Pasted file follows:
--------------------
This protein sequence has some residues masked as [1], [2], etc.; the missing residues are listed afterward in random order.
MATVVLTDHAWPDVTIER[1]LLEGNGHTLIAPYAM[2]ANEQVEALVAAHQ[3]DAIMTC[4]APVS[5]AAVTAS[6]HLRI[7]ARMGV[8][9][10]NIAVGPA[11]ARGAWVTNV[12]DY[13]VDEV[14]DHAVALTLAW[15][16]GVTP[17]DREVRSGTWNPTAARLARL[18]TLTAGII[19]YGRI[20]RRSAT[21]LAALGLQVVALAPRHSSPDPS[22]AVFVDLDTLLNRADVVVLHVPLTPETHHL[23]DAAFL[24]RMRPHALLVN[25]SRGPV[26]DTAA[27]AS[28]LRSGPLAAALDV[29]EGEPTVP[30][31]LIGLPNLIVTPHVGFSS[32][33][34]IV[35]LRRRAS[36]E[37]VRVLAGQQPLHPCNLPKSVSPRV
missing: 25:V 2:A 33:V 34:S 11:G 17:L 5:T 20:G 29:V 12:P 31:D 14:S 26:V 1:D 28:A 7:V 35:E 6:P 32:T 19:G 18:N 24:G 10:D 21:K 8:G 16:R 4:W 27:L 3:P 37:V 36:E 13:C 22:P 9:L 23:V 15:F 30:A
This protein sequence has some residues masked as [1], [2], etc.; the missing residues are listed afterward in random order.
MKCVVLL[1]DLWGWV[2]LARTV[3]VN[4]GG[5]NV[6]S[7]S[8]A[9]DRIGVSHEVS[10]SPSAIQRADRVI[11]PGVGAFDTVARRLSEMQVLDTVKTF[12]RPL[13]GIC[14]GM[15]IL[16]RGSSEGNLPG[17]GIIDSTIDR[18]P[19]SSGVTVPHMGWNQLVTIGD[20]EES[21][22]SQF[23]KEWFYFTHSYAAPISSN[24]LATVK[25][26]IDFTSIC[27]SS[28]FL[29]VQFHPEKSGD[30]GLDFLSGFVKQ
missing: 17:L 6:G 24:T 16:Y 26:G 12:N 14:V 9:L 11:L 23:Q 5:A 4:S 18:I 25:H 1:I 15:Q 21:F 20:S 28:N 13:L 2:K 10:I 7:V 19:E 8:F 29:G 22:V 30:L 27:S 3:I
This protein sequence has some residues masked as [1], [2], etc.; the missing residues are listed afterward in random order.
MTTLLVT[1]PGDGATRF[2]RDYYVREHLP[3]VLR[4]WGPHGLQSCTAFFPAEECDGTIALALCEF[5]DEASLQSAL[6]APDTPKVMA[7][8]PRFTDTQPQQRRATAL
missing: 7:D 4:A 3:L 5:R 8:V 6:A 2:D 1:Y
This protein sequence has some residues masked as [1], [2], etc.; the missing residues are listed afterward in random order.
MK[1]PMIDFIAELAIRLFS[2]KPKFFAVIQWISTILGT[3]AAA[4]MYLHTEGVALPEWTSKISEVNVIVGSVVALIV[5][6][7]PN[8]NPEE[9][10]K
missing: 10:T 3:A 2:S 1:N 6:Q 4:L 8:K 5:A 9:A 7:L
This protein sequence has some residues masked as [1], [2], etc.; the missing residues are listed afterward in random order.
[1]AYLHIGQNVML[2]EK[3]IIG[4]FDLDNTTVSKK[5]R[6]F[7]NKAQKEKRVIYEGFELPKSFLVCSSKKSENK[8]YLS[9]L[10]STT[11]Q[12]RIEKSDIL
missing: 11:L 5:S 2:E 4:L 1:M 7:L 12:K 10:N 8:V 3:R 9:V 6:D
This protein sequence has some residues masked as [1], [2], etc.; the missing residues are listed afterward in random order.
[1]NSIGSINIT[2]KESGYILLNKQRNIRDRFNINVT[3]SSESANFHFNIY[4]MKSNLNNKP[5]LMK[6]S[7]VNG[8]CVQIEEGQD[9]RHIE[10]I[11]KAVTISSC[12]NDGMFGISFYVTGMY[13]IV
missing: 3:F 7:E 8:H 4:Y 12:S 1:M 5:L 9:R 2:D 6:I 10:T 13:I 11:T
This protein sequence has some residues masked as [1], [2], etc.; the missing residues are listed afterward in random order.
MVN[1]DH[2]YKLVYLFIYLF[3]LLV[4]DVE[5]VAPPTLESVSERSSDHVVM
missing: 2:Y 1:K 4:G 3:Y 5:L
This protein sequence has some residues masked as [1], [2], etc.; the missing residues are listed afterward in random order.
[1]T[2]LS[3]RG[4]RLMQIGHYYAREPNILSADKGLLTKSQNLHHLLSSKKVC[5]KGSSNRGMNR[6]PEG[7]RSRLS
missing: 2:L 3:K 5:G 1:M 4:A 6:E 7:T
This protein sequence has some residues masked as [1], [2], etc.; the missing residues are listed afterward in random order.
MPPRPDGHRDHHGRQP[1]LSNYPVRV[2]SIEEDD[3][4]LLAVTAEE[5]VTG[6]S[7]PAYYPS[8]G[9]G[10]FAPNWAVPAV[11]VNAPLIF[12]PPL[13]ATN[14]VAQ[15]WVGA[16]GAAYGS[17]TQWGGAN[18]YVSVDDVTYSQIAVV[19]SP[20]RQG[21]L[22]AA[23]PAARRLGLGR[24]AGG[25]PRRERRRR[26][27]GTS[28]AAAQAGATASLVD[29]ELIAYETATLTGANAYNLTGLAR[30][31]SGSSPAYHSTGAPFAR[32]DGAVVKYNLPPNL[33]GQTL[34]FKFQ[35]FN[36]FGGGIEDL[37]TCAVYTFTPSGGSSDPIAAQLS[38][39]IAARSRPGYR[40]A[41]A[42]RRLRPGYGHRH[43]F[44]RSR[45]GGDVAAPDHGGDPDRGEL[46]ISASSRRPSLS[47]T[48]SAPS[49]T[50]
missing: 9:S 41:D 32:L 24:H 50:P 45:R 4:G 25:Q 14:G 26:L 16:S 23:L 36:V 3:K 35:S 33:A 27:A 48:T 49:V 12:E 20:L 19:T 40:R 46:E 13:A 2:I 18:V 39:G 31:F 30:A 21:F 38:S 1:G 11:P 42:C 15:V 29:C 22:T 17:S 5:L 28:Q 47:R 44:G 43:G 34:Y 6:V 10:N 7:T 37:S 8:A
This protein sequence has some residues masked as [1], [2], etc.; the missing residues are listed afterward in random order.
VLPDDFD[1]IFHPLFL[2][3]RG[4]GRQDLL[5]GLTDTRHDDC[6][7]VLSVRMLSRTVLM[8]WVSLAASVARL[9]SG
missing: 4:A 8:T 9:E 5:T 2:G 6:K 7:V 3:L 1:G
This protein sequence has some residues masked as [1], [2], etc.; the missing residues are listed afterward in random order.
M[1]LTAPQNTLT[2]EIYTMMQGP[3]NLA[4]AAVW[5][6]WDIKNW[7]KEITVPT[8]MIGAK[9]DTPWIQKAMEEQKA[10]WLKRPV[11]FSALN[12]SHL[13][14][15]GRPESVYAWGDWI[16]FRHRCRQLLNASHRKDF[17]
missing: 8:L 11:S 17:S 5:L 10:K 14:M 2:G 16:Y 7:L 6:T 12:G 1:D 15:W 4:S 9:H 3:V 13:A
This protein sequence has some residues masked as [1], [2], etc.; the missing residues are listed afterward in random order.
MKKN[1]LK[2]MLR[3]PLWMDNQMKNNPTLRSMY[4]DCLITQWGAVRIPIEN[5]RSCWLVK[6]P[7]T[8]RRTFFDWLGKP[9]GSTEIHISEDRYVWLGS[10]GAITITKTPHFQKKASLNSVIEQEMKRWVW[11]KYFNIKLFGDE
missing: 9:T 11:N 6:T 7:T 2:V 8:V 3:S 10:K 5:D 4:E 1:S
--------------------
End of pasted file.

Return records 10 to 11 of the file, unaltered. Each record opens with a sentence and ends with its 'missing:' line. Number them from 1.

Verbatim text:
This protein sequence has some residues masked as [1], [2], etc.; the missing residues are listed afterward in random order.
VLPDDFD[1]IFHPLFL[2][3]RG[4]GRQDLL[5]GLTDTRHDDC[6][7]VLSVRMLSRTVLM[8]WVSLAASVARL[9]SG
missing: 4:A 8:T 9:E 5:T 2:G 6:K 7:V 3:L 1:G
This protein sequence has some residues masked as [1], [2], etc.; the missing residues are listed afterward in random order.
M[1]LTAPQNTLT[2]EIYTMMQGP[3]NLA[4]AAVW[5][6]WDIKNW[7]KEITVPT[8]MIGAK[9]DTPWIQKAMEEQKA[10]WLKRPV[11]FSALN[12]SHL[13][14][15]GRPESVYAWGDWI[16]FRHRCRQLLNASHRKDF[17]
missing: 8:L 11:S 17:S 5:L 10:K 14:M 2:G 16:Y 7:L 6:T 12:G 1:D 15:W 4:S 9:H 3:V 13:A